Review tax policy to make wealthy pay more —KWIRS tells government

The chairman, Kwara State Internal Revenue Service (KWIRS), Dr Muritala Awodun, has called for a review of current tax policy in Nigeria to ensure more tax revenue is derived from wealthy individuals and corporate organisations.

Speaking with journalists in Ilorin on Tuesday, Dr Awodun said that the Federal Government must align its tax policies with global practices.

Dr Awodun, who said that global practice on tax policy targeted tax obligation among top 20 per cent of the population in every nation, added that the percentage always accounted for 80 per cent of national tax payments.

“Nigeria needs to look critically at its tax policy and reform it appropriately to get our IGR right in the country. Unfortunately though, the category of people and organisations making this 20 per cent currently pay less than 10 per cent of their tax obligations because they have political influence and can always engage the best tax consultants and senior lawyers to have their ways. That is why we have the leakages in revenue mobilisation in this country.

“The rate given to these people is also low but if tilted to their right levels, there will be increased revenue for the country. By world standard, it is just 20 per cent of the people or organisations in any nation that pay 80 per cent of the taxes because the wealth of a nation is always concentrated in the hands of those 20 per cent and Nigeria is not an exception whether you will say those people got their wealth legally or otherwise”, he said.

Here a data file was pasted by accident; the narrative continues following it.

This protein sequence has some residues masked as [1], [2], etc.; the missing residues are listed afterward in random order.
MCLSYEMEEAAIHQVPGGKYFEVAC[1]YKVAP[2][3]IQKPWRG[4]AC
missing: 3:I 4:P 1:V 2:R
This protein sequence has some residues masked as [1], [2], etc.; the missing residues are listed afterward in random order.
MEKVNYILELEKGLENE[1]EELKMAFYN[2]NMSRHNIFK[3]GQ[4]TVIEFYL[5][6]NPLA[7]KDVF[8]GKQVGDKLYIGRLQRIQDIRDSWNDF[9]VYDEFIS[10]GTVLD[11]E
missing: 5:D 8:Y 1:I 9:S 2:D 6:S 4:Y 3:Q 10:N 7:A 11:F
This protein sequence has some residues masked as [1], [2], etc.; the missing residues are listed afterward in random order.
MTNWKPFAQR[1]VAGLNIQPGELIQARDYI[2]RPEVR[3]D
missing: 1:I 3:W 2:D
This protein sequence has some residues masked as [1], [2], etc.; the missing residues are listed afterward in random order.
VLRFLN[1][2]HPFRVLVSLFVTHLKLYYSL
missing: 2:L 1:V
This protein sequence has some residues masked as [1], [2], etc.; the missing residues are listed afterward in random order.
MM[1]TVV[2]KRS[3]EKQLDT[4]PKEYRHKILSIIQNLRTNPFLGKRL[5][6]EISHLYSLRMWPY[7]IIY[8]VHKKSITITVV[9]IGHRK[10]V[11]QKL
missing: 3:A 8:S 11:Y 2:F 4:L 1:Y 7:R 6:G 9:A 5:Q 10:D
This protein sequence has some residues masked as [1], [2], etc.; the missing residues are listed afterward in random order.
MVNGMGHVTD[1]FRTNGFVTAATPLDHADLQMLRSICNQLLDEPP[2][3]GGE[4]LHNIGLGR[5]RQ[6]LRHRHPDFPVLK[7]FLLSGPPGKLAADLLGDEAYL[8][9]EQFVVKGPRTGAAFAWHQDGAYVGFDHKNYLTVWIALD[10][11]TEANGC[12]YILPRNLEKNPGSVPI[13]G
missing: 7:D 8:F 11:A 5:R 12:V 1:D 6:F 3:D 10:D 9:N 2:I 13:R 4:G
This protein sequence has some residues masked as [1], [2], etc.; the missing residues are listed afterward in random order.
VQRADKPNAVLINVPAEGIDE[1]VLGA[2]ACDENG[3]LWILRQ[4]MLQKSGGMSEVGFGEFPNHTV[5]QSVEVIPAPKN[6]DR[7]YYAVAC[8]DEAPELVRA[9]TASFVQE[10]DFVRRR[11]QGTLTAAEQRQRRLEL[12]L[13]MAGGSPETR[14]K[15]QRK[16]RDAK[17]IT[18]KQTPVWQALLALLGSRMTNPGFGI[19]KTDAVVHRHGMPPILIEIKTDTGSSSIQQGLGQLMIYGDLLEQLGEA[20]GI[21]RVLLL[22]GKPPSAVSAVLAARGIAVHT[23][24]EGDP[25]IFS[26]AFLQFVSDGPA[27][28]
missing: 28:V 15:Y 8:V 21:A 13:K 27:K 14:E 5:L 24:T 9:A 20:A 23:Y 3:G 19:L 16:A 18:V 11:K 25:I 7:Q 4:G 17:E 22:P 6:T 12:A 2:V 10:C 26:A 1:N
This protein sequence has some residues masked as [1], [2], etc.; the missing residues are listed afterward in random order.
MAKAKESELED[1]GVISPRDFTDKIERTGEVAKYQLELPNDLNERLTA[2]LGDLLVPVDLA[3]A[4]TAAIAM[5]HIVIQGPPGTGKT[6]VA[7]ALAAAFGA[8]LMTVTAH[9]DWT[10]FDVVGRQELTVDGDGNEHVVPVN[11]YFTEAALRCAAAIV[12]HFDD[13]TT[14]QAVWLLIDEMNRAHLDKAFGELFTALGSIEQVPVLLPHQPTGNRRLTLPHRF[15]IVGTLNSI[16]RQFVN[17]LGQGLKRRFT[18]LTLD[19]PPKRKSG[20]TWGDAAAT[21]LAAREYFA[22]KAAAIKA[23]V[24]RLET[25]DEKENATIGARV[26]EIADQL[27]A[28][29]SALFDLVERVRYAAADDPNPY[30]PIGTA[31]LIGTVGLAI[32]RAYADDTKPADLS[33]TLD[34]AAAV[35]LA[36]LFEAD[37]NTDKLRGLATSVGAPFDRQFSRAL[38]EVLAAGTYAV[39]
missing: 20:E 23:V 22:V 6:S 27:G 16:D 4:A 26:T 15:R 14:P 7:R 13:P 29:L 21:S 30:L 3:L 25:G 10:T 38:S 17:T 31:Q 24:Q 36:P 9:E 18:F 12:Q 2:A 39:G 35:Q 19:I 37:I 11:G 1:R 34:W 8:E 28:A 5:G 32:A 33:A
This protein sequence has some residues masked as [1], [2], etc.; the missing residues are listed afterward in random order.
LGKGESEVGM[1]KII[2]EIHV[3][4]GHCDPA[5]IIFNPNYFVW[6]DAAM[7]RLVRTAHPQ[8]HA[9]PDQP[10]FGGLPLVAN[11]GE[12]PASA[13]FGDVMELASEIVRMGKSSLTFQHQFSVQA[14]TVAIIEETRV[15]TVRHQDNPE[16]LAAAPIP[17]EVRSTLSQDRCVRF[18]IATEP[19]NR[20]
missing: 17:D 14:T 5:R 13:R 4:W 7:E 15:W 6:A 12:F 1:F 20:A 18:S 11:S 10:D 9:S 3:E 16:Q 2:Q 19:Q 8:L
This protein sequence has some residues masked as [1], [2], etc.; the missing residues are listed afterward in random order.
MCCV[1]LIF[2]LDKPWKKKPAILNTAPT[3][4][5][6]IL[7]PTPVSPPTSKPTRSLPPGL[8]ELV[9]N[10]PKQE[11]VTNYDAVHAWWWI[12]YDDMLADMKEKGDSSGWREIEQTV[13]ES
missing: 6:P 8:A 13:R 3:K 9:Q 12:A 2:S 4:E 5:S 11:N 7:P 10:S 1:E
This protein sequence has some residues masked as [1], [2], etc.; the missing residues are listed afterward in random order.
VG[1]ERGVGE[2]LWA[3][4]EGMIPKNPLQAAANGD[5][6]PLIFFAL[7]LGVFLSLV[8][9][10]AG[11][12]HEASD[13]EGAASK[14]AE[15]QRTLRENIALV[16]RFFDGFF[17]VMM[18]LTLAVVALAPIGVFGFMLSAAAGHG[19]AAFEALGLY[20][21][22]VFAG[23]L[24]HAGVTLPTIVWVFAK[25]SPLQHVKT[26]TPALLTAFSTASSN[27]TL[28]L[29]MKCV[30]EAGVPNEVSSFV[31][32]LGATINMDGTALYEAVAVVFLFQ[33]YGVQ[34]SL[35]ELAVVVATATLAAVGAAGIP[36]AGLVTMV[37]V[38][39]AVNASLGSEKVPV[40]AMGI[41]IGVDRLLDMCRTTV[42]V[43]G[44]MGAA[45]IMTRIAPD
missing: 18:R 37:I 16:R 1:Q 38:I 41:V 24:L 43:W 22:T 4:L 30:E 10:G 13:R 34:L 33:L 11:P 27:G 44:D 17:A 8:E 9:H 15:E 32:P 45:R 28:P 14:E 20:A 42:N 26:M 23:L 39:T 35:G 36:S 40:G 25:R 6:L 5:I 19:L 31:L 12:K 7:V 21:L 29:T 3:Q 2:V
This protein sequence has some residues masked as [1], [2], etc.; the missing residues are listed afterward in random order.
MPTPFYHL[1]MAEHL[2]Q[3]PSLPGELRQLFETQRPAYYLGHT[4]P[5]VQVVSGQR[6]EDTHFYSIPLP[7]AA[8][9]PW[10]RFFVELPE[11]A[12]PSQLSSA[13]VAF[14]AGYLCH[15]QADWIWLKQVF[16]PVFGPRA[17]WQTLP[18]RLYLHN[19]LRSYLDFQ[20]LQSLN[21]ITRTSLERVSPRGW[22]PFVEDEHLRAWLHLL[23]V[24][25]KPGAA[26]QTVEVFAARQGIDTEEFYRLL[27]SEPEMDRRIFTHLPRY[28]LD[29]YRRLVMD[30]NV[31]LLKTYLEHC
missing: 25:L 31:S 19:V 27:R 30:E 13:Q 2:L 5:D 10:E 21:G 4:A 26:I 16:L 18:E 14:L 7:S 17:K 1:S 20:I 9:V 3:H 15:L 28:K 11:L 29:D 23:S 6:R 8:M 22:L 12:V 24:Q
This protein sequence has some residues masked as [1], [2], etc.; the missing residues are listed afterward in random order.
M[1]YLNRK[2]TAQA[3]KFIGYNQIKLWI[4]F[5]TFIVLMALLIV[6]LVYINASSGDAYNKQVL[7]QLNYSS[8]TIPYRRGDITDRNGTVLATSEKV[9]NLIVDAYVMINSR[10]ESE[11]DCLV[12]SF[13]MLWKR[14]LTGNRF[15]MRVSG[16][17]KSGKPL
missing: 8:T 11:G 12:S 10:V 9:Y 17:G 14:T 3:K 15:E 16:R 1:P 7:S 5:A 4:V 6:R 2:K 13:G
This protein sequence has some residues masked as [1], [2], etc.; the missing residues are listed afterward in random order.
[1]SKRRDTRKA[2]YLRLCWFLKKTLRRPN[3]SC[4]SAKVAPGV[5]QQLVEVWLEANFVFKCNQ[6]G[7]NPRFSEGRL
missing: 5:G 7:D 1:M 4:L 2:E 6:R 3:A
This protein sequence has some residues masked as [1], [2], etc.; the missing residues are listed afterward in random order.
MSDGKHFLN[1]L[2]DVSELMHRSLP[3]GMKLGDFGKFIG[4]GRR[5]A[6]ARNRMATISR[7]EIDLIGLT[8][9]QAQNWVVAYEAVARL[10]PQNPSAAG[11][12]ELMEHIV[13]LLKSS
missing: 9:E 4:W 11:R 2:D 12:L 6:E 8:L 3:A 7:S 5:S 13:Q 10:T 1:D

The KWIRS boss also advocated a tax reform of 50 per cent tax on looted funds after proper investigations may have affirmed them as looted.

“Rather than run after people who we claim have stolen money, if there is a law that says such people will pay 50 per cent of fund in their accounts as tax every year to government after such has been sufficiently investigated and confirmed as stolen, that alone will discourage people from stealing because you know that, no matter what, you will be caught and you will pay 50 per cent as tax annually on the amount in your account”, he said.

On the allegations by local government chairmen that they were not able to pay salaries because the state government was holding their funds, Awodun said such was an unreasonable position as the collections by the councils could not fund even a month’s salary for their workers.

On the planned implementation of enforcement in the state, the Director, Enforcement, Legal and Monitoring unit of the Service, Dr Isaac Gbenle, said from November this year, defaulters risked various categories of penalties including imprisonment.

The planned enforcement will start with road taxes and corporate organisations on the first week of November, followed by property and tenement enforcement in the second.

“We will lock down a specific segment of the metropolis on nay day we want to do this because we need to enforce payment so that those who are already complying will not be discouraged and turn against the system in the future”, he said.